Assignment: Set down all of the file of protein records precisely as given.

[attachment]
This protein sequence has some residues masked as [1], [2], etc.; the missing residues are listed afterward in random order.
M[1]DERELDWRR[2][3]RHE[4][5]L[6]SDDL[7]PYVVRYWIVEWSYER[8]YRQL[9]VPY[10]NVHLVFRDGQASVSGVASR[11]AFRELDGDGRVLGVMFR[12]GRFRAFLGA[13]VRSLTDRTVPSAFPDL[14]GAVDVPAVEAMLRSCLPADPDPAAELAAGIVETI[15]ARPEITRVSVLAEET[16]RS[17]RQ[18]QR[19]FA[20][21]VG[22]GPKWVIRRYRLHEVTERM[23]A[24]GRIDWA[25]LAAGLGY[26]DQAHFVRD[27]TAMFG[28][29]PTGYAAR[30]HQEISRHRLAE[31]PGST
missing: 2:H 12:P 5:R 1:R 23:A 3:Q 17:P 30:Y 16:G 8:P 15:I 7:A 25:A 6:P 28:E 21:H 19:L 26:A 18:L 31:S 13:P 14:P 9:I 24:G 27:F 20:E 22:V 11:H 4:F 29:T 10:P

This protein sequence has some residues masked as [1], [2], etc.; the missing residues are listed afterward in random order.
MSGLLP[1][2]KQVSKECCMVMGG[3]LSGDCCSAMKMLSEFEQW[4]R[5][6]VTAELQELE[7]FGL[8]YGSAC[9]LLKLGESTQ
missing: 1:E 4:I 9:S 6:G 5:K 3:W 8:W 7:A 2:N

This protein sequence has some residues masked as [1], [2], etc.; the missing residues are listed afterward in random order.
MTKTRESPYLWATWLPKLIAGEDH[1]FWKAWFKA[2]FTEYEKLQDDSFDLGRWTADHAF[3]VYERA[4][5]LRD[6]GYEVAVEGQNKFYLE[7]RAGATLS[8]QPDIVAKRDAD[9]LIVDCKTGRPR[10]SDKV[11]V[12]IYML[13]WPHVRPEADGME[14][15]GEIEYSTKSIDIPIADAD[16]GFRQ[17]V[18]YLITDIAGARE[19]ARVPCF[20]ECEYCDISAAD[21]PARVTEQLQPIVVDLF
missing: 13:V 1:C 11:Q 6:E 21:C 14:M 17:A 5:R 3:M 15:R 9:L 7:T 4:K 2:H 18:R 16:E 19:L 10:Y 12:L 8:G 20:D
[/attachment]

This protein sequence has some residues masked as [1], [2], etc.; the missing residues are listed afterward in random order.
M[1]DERELDWRR[2][3]RHE[4][5]L[6]SDDL[7]PYVVRYWIVEWSYER[8]YRQL[9]VPY[10]NVHLVFRDGQASVSGVASR[11]AFRELDGDGRVLGVMFR[12]GRFRAFLGA[13]VRSLTDRTVPSAFPDL[14]GAVDVPAVEAMLRSCLPADPDPAAELAAGIVETI[15]ARPEITRVSVLAEET[16]RS[17]RQ[18]QR[19]FA[20][21]VG[22]GPKWVIRRYRLHEVTERM[23]A[24]GRIDWA[25]LAAGLGY[26]DQAHFVRD[27]TAMFG[28][29]PTGYAAR[30]HQEISRHRLAE[31]PGST
missing: 2:H 12:P 5:R 1:R 23:A 3:Q 17:P 30:Y 16:G 8:P 15:I 7:A 25:A 6:P 28:E 21:H 19:L 26:A 18:L 31:S 13:P 14:P 9:I 24:G 27:F 20:E 22:V 11:H 4:F 29:T 10:P

This protein sequence has some residues masked as [1], [2], etc.; the missing residues are listed afterward in random order.
MSGLLP[1][2]KQVSKECCMVMGG[3]LSGDCCSAMKMLSEFEQW[4]R[5][6]VTAELQELE[7]FGL[8]YGSAC[9]LLKLGESTQ
missing: 1:E 4:I 9:S 6:G 5:K 3:W 8:W 7:A 2:N

This protein sequence has some residues masked as [1], [2], etc.; the missing residues are listed afterward in random order.
MTKTRESPYLWATWLPKLIAGEDH[1]FWKAWFKA[2]FTEYEKLQDDSFDLGRWTADHAF[3]VYERA[4][5]LRD[6]GYEVAVEGQNKFYLE[7]RAGATLS[8]QPDIVAKRDAD[9]LIVDCKTGRPR[10]SDKV[11]V[12]IYML[13]WPHVRPEADGME[14][15]GEIEYSTKSIDIPIADAD[16]GFRQ[17]V[18]YLITDIAGARE[19]ARVPCF[20]ECEYCDISAAD[21]PARVTEQLQPIVVDLF
missing: 13:V 1:C 11:Q 6:E 21:C 14:M 17:A 5:R 3:M 15:R 9:L 7:T 4:K 2:H 18:R 16:E 19:L 10:Y 12:L 8:G 20:D